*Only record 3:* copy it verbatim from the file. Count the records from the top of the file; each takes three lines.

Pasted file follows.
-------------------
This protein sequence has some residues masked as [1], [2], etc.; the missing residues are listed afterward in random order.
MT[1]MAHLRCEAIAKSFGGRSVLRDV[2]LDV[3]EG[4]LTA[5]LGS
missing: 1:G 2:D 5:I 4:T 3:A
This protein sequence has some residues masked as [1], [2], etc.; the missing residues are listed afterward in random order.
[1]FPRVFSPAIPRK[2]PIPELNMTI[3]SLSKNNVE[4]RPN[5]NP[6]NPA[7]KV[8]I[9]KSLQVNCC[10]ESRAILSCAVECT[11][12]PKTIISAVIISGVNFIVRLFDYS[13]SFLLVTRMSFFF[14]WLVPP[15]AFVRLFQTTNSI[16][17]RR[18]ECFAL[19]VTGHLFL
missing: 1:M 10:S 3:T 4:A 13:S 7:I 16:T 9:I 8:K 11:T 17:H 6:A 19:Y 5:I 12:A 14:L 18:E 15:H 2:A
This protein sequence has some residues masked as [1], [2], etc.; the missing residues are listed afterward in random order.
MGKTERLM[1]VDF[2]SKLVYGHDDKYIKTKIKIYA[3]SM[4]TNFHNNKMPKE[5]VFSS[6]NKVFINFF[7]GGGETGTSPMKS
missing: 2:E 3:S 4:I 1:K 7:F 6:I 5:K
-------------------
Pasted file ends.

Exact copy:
This protein sequence has some residues masked as [1], [2], etc.; the missing residues are listed afterward in random order.
MGKTERLM[1]VDF[2]SKLVYGHDDKYIKTKIKIYA[3]SM[4]TNFHNNKMPKE[5]VFSS[6]NKVFINFF[7]GGGETGTSPMKS
missing: 2:E 3:S 4:I 1:K 7:F 6:I 5:K